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The Supreme Court will convene today at 10:00 AM ET to reveal its decision in a pair of marriage equality cases, potentially ruling on the constitutionality of the Defense of Marriage Act, the 1996 law allowing Federal and state governments to discriminate against legally married same-sex couples, and California's Proposition 8, the 2008 ballot initiative to ban same-sex marriage in the state. The Court may sidestep the substantive issues in either or both cases by finding the defenders of the laws do not have standing.

We'll post the results of the rulings as soon CNN's John King tells us what the Court decided they are available (seriously, follow SCOTUSblog, not CNN). In the meantime, join the conversation in the comments—and let's hope today is a good day for equality.

7:04 AM PT: The Defense of Marriage Act, the 1996 law allowing Federal and state governments to discriminate against legally married same-sex couples, is unconstitutional, the Supreme Court has ruled. It's a 5-4 ruling. Roberts and Scalia and dissent. Kennedy has written the ruling. The focus is equal protection.

7:03 AM PT: SCOTUSblog: "DOMA is unconstitutional as a deprivation of the equal liberty of persons that is protected by the Fifth Amendment."

7:05 AM PT: Here's the opinion.

7:06 AM PT: NBC's Pete Williams suggests that DOMA ruling is a big enough ruling that it may take some time for the justices to read their opinions, which means the Prop. 8 ruling might take a little longer to be revealed.

7:08 AM PT:
NBC's Pete Williams: "This was a very broad ruling...that can be used by proponents of same sex marriage to attack laws in other states"


7:13 AM PT: Williams and SCOTUSblog say language in DOMA dissent suggests that the Prop. 8 case will be dismissed on standing, which would basically punt the constitutional issues but allow marriage quality to return to California.

7:13 AM PT: Here's a look at the crowd outside the Supreme Court.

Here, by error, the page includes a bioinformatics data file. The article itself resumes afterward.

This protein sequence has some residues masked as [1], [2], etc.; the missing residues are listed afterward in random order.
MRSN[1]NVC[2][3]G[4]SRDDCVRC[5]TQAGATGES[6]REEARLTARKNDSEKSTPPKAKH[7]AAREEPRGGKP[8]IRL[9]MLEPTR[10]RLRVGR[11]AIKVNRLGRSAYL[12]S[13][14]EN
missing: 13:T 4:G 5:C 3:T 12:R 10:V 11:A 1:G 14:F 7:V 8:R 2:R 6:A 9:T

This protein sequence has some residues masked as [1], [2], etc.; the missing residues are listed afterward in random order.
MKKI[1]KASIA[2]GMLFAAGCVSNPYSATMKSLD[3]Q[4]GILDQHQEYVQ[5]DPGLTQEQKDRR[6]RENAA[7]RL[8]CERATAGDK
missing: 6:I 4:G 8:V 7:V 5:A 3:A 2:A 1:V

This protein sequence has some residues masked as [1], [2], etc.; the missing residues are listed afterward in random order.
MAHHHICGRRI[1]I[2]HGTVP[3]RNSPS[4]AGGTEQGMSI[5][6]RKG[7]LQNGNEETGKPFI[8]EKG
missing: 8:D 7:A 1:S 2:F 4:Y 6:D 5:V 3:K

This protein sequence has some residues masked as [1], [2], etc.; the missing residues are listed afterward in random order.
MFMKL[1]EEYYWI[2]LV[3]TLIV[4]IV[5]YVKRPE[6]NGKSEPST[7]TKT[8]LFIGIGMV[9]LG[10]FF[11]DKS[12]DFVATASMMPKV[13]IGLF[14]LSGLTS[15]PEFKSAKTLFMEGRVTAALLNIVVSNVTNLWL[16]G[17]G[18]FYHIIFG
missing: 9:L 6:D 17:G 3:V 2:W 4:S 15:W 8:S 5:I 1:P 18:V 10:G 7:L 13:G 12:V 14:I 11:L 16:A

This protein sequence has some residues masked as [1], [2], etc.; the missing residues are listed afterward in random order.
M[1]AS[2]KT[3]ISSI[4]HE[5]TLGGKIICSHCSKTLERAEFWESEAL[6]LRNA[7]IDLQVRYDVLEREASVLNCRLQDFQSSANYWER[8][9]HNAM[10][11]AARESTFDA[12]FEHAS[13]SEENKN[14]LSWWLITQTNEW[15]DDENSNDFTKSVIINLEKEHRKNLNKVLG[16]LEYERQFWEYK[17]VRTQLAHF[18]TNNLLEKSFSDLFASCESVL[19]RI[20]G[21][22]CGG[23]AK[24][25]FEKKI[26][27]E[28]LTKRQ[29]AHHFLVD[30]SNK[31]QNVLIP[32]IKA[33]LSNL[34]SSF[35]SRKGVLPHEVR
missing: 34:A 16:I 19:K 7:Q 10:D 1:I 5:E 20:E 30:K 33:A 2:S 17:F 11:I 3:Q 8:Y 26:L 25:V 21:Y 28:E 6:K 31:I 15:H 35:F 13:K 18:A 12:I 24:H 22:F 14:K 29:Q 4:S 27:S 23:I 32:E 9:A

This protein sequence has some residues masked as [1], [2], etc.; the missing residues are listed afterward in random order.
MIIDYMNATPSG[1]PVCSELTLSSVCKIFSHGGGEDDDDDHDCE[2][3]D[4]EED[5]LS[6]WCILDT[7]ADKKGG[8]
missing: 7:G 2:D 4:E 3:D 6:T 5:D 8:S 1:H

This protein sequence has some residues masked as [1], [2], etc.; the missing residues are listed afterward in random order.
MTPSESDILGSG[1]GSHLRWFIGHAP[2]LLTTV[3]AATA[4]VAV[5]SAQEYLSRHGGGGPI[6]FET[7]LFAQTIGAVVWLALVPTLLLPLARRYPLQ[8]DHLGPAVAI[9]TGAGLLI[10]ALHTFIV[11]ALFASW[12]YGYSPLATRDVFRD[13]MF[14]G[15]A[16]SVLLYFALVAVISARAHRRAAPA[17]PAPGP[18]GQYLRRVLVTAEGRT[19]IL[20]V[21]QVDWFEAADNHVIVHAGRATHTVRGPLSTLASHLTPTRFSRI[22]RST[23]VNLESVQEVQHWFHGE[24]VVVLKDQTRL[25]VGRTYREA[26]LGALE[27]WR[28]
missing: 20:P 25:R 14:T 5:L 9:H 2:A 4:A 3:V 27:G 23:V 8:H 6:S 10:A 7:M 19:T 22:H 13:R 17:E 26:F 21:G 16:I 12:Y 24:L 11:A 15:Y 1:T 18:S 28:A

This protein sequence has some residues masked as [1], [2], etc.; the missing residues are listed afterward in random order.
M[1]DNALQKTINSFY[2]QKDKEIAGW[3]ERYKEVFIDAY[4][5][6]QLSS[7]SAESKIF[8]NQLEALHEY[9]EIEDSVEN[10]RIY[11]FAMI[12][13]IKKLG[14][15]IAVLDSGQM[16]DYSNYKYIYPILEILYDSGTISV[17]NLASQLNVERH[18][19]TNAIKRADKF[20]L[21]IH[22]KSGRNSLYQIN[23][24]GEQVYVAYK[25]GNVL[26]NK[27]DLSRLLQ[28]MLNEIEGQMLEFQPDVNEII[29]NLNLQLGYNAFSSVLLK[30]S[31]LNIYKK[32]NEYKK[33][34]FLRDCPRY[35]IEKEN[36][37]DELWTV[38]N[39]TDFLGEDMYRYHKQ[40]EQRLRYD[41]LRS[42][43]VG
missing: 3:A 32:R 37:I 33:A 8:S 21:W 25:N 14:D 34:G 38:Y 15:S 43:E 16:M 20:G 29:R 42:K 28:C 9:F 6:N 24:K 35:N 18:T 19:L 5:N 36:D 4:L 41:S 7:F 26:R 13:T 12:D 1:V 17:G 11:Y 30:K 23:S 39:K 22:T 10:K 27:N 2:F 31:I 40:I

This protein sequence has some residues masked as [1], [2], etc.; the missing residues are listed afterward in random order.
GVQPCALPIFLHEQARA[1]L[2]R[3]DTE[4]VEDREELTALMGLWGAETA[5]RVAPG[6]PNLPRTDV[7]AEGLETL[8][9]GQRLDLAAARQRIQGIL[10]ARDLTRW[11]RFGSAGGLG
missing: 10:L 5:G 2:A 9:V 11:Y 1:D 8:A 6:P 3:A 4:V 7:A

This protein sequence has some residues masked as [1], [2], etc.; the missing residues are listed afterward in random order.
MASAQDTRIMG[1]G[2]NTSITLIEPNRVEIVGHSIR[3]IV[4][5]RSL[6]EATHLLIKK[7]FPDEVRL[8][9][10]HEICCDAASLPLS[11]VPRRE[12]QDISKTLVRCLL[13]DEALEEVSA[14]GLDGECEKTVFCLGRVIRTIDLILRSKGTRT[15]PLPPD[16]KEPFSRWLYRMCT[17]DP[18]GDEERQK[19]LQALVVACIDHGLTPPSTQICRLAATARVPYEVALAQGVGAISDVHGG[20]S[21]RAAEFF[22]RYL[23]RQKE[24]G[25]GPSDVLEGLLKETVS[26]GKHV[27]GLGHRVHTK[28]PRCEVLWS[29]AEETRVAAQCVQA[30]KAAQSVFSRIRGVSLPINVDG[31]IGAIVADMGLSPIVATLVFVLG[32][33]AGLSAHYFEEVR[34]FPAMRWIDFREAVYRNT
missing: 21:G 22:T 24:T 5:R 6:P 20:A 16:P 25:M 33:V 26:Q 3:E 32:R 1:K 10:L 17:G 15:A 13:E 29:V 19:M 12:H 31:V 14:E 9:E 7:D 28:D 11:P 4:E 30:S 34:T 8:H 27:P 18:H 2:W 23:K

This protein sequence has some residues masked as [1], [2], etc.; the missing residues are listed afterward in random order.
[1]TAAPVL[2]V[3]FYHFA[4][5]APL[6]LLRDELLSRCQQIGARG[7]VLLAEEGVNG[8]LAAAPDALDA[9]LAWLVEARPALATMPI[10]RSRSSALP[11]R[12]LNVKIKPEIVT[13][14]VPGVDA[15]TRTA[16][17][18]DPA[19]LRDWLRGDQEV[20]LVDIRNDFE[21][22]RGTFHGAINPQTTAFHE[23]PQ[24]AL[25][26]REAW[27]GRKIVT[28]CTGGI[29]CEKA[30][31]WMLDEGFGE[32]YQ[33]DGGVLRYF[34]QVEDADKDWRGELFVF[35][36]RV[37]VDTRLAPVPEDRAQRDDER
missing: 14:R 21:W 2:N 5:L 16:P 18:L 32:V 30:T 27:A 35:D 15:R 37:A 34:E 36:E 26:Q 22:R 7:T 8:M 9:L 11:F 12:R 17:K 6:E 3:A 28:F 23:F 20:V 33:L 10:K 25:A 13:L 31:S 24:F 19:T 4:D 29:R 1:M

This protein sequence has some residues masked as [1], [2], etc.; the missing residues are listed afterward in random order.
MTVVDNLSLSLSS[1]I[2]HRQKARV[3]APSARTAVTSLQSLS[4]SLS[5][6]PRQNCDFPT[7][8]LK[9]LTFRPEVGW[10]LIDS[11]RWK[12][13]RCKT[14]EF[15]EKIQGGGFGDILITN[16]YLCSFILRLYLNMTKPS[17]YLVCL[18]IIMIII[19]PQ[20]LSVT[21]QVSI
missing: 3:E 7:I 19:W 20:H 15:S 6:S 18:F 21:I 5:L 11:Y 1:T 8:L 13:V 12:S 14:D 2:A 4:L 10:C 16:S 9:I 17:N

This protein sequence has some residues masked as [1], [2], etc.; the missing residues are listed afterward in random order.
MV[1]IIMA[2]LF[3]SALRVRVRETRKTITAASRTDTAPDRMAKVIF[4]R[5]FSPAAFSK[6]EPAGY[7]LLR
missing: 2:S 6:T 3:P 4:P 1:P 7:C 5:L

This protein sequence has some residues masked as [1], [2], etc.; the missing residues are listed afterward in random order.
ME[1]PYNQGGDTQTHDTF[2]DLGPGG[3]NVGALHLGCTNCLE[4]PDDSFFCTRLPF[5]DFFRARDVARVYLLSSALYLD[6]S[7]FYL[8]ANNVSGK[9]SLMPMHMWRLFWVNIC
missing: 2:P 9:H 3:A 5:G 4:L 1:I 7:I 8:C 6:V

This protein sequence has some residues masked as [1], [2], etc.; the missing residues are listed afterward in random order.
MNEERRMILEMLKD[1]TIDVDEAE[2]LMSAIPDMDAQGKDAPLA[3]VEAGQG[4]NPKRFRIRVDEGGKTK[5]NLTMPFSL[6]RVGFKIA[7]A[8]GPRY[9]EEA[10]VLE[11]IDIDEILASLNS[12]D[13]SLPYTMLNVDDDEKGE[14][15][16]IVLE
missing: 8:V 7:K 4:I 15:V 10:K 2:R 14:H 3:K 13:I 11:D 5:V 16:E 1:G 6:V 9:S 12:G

Crowd outside DOMA ruling
7:25 AM PT:
Today's DOMA ruling is a historic step forward for #MarriageEquality. #LoveIsLove


7:27 AM PT: The court is revealing its ruling in another case, which means Prop. 8 ruling should be coming up soon. Indications from the DOMA ruling are that the case will be dismissed on standing.

7:29 AM PT: And as predicted, the Court sidesteps Prop. 8 by saying the ballot measure's defenders did not have standing to sue. Effectively, this means the Court isn't ruling on the substantive issue of same-sex marriage's constitutionality, but the effect is that the ruling will allow same-sex marriage to resume in California.

7:30 AM PT: Via SCOTUSblog, from the opinion:

We have never before upheld the standing of a private party to defend the constitutionality of a state statute when state officials have chosen not to. We decline to do so for the first time here. [...] The Ninth Circuit was without jurisdiciton to consider the appeal. The judgment of the Ninth Circuit is vacated, and the case is remanded with instructions to dismiss the appeal for lack of jurisdiction.

7:32 AM PT: Here's the opinion.

7:32 AM PT:
No precedent on gay marriage in the Prop 8 case. The S. Ct. does not decide, 5-4. Roberts, Scalia, Ginsburg, Breyer, and Kagan majority.


7:33 AM PT: A reminder of the importance of the long game:

h/t to Senate Judiciary Committee, led by @JoeBiden , which blocked Robert Bork, putting Anthony Kennedy on #SCOTUS.  #doma

Please join us and call on Congress to finish the job that the Supreme Court started today. Sign the petition to pass The Respect For Marriage Act and support full marriage equality.

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